Behavioural targeting will give the best returns when a wide variety of on and off-site factors are pulled into the equation.
The technology can give great results with site content and isn’t just something you should be asking your ad network about.
Multivariate testing is now well known among those ‘in the know’ in online marketing and now behavioural targeting technology is being used by more advanced clients, allowing them to generate variants of their pages that are precisely targeted on a user by user basis.
To perform this level of behavioural targeting, it is necessary to harness all data available. This can include off-site factors such as referring keyword or site but the critical difference between behavioural targeting and mere segmentation is that behavioural targeting brings the client’s own CRM data to the party.
This will provide targeting algorithms with information about the visitor, their demographic information and past and present interactions with the site.
The term ‘Behavioural Targeting’ is being watered down by ad networks and others who apply the term to a level of targeting that we would call segmentation; that is, they target adverts dependant on factors such as referring site, browser type or sometimes keyword search term.
You aren’t really targeting on a visitor by visitor basis with segmentation – you’re generating a series of optimised pages that will work well for groups of visitors. In some cases, these groups will still be quite broad.
This approach can still give some good uplifts in click through rates or on-site conversions, however, it is only true behavioural targeting that can truly help tailor offers to an individual.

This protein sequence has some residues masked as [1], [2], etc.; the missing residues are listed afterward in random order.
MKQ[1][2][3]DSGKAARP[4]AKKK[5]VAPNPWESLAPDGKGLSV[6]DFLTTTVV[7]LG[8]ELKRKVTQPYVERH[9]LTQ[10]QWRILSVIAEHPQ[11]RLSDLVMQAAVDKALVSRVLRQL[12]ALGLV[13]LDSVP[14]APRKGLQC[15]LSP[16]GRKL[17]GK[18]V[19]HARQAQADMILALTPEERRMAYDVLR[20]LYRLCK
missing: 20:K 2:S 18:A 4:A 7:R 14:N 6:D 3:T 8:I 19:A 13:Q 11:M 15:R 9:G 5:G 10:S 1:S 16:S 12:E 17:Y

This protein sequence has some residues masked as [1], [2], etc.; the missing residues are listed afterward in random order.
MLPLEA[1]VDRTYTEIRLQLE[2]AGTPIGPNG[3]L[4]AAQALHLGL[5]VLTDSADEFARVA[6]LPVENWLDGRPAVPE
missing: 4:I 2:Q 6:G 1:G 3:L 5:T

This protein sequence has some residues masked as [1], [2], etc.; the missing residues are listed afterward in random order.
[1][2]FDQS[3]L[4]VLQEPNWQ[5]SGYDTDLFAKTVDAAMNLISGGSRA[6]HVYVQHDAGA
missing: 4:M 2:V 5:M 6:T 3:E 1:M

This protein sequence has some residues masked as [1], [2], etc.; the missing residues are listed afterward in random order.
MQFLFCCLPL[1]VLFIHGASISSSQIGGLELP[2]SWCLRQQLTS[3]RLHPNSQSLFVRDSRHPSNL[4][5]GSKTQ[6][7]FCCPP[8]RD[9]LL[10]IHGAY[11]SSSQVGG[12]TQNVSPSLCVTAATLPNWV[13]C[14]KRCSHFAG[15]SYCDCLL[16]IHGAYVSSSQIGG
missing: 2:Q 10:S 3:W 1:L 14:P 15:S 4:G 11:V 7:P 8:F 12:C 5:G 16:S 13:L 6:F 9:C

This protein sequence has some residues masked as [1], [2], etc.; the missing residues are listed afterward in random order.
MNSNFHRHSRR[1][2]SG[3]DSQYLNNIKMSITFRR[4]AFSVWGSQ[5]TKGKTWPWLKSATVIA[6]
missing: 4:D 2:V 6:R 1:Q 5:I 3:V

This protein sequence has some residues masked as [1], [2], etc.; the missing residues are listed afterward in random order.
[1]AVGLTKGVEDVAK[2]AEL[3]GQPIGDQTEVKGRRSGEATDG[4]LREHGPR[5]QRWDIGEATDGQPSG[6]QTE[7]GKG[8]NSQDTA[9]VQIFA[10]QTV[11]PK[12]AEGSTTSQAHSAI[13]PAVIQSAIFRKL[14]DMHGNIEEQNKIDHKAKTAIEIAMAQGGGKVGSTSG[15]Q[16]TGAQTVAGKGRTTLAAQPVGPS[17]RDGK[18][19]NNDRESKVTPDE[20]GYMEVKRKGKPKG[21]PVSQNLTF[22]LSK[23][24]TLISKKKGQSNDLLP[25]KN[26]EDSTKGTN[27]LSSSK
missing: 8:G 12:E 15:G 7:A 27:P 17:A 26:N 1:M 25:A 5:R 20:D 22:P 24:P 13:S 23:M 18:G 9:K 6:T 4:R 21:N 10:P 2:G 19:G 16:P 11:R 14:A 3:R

Full behavioural targeting solutions don’t just optimise the aesthetics and mechanics of a site.
With the wealth of visitor demographic and past interaction data that can be gained from client CRM systems, it is possible to target visitors with the products they’re most likely to purchase, at the time they are most likely to purchase and using creative that you know they will respond well to.
It doesn’t stop there either, once they have something in their basket, behavioural targeting can be used to optimise cross-sell opportunities, providing an opportunity to increase basket value through efficient placement during the browsing stage or within the checkout process.
Sites in the retail and travel sectors find this particularly useful; by monitoring the behaviour of customers the self-learning algorithms can establish what behavioural patterns are likely to precede the booking of a flight or business accommodation, for example, then watch for these same tell-tale signs among other visitors.
Don’t get us wrong; some ad-networks are serving ads based on behavioural targeting that takes in postal/zip code demographics. This is a leap ahead from basic segmentation but true behavioural targeting will deliver far more lucrative returns.
If you are looking to push your on site performance further than the level possible with multivariate testing and segmentation, behavioural targeting is a route worth exploring. But whichever provider you choose, ask a lot of questions; don’t end up paying a behavioural targeting price tag for a service that boils down to segmentation, as we have seen time and time again.
Effective behavioural targeting is a process of continual improvement; the behaviour of visitors will change over time; algorithms that continuously learn then implement their findings for improved optimisation are a must.
This isn’t something where you can perform a study then implement results, it means allowing the algorithms to take over some elements in order that they can do a better job of optimisation.
This takes a leap of faith on the part of larger organisations who may already be confident in the ability of humans to watch for these patterns but believe us, the software algorithms really do have an upper hand here.
We’re terming this technology ‘Content Intelligence’ and will publish a whitepaper shortly on the subject.
Mark Simpson is the MD of Maxymiser Content Intelligence.